Summer of stress continues for turf

Recent rainfall has provided some relief to dormant turfgrass areas. If the turf has resumed growth, a fertilizer application could be helpful in assisting the turf to recover.

Recent rainfall has provided some relief to the driest parts of Michigan. However, the isolated nature of the rain events has been both a blessing and curse for turf. The blessing is of course some relief from the bone-dry soils that has resulted in unirrigated turfgrass areas going dormant and staying dormant for an extended period of time. For these unirrigated areas that have received rainfall, the turf may start to emerge from dormancy and green shoots may soon be evident.

I have seen several unirrigated turf areas that are not responding to the rain. My best guess is that the turf is not dead, but that the amount of rain hasn’t been sufficient to thoroughly wet the soil and stimulate turfgrass growth. In other areas, the turf does seem to be slowly emerging from dormancy.

If your patch of turf is greening up and resuming growth, it would probably be a good idea to consider a fertilizer application to help the turf recover. I would advise that you wait until full green up before considering any fertilizer application and then make sure to apply a slow release fertilizer that will gradually begin to feed the turf through August and September. Avoid making any fertilizer applications if the temperatures soar back into the 90s or near 100.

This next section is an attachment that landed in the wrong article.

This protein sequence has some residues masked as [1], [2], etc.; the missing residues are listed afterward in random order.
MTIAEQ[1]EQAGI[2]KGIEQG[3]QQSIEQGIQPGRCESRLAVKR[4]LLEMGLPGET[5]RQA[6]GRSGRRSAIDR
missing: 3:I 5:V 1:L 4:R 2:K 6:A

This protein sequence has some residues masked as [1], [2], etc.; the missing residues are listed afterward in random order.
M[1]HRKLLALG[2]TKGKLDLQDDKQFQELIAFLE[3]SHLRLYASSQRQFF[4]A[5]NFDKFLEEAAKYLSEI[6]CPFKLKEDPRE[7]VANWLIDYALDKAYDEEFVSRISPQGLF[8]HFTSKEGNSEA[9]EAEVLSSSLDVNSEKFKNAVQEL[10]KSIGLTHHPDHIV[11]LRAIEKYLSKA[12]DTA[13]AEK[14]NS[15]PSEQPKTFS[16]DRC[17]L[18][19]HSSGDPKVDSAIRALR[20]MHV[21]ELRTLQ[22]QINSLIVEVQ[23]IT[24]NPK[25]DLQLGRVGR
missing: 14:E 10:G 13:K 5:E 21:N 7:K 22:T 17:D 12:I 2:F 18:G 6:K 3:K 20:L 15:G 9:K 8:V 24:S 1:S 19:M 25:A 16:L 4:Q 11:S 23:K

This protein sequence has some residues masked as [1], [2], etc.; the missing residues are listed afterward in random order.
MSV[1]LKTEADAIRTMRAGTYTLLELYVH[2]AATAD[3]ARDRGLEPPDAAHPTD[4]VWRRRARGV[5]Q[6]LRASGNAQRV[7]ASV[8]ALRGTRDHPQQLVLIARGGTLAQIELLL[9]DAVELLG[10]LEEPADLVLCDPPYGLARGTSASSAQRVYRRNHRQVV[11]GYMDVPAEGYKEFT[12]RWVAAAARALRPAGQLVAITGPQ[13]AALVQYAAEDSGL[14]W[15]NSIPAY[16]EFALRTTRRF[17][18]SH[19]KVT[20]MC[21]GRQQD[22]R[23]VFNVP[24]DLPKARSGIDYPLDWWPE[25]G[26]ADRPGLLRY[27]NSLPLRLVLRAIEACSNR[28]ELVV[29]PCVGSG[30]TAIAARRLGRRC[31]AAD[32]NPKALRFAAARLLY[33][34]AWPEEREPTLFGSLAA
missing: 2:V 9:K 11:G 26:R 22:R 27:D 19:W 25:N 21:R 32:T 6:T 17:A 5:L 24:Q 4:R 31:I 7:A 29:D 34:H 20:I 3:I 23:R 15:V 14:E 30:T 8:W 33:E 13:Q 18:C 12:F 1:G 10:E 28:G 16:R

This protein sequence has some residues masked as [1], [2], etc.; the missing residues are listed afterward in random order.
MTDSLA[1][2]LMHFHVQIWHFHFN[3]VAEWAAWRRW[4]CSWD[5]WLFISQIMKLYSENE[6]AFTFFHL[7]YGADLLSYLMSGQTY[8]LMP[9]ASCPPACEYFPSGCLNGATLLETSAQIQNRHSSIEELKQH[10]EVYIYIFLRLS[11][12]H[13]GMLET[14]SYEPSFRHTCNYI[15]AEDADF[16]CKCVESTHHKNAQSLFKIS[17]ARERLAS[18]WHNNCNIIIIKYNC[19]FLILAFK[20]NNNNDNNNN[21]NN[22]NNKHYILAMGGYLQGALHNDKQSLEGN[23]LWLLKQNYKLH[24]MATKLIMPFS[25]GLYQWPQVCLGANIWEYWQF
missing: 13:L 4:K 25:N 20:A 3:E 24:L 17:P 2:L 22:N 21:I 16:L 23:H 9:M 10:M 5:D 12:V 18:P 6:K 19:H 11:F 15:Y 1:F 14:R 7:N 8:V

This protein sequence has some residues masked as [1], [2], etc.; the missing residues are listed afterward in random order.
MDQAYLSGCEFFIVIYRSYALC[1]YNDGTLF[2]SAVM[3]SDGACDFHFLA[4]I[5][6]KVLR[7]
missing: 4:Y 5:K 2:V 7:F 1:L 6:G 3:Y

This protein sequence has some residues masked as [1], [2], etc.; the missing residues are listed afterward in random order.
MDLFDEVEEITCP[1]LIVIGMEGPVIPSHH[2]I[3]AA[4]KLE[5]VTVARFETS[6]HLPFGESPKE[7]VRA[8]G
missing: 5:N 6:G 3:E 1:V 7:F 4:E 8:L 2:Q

The curse of isolated heavy rainfall events is often observed on golf courses where irrigation has been maintained throughout the drought and then a heavy rainfall comes along and adds additional soil moisture, and most often accompanying high humidity levels that can result in enhance disease activity. The resultant, saturated soils in poorly draining areas can quickly lead to anaerobic soil conditions, root loss and, possibly, even turf death. Considering that the hot weather started in March this year, it’s definitely been an extended, stressful growing season for turf across Michigan.

Dr. Frank's work is funded in part by MSU's AgBioResearch

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